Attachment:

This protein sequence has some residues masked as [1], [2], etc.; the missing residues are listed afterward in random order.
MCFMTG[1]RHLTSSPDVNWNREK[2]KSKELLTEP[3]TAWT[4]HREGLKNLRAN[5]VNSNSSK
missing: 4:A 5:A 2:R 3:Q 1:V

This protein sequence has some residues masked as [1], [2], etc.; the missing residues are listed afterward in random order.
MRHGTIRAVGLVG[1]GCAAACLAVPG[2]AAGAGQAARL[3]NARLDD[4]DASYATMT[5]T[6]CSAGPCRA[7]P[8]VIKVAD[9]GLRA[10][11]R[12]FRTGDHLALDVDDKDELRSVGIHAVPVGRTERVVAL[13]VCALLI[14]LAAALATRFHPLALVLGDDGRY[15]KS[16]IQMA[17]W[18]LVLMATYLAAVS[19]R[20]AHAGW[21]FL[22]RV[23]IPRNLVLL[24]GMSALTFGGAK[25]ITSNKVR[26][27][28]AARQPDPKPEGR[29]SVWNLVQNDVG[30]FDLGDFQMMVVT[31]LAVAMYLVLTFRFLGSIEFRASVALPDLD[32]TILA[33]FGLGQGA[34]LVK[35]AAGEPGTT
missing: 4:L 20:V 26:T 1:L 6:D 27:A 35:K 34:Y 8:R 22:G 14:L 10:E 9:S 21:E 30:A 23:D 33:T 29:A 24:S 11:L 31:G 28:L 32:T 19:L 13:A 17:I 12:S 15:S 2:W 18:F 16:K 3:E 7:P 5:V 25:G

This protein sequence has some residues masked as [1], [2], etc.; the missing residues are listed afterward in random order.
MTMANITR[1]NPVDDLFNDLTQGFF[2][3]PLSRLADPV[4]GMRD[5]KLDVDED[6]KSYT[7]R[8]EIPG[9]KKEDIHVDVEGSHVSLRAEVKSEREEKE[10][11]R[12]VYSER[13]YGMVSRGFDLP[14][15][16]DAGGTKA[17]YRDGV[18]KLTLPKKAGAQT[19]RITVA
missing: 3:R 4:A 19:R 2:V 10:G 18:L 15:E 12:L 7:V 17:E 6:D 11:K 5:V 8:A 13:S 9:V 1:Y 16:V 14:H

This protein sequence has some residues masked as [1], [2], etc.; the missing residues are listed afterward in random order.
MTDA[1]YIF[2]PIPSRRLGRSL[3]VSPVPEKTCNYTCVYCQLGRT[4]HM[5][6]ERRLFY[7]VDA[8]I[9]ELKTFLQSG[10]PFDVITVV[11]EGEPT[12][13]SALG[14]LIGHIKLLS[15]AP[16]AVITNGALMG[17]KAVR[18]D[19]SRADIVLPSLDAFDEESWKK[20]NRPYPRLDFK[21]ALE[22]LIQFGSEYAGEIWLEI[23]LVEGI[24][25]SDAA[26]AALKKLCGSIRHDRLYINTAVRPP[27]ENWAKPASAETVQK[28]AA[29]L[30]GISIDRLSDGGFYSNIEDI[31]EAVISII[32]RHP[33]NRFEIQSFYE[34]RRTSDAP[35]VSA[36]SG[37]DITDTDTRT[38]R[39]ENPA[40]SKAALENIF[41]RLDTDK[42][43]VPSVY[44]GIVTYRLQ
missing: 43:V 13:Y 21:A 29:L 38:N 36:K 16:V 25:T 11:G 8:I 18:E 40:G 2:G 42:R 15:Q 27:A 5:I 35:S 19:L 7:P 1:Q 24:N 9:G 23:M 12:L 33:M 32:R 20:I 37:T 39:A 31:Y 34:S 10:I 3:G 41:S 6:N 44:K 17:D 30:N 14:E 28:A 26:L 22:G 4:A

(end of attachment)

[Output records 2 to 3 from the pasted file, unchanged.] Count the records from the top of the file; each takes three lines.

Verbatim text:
This protein sequence has some residues masked as [1], [2], etc.; the missing residues are listed afterward in random order.
MRHGTIRAVGLVG[1]GCAAACLAVPG[2]AAGAGQAARL[3]NARLDD[4]DASYATMT[5]T[6]CSAGPCRA[7]P[8]VIKVAD[9]GLRA[10][11]R[12]FRTGDHLALDVDDKDELRSVGIHAVPVGRTERVVAL[13]VCALLI[14]LAAALATRFHPLALVLGDDGRY[15]KS[16]IQMA[17]W[18]LVLMATYLAAVS[19]R[20]AHAGW[21]FL[22]RV[23]IPRNLVLL[24]GMSALTFGGAK[25]ITSNKVR[26][27][28]AARQPDPKPEGR[29]SVWNLVQNDVG[30]FDLGDFQMMVVT[31]LAVAMYLVLTFRFLGSIEFRASVALPDLD[32]TILA[33]FGLGQGA[34]LVK[35]AAGEPGTT
missing: 4:L 20:V 26:T 1:L 6:D 27:A 35:K 34:Y 8:R 22:G 14:L 10:E 9:S 21:E 30:A 23:D 33:T 29:A 24:S 11:L 31:G 28:L 32:T 19:L 13:A 17:I 12:S 15:S 2:W 18:F 16:K 3:E 7:P 5:V 25:G

This protein sequence has some residues masked as [1], [2], etc.; the missing residues are listed afterward in random order.
MTMANITR[1]NPVDDLFNDLTQGFF[2][3]PLSRLADPV[4]GMRD[5]KLDVDED[6]KSYT[7]R[8]EIPG[9]KKEDIHVDVEGSHVSLRAEVKSEREEKE[10][11]R[12]VYSER[13]YGMVSRGFDLP[14][15][16]DAGGTKA[17]YRDGV[18]KLTLPKKAGAQT[19]RITVA
missing: 3:R 4:A 19:R 2:V 10:G 18:L 15:E 12:L 7:V 17:E 6:D 11:K 5:V 8:A 13:S 9:V 1:Y 16:V 14:H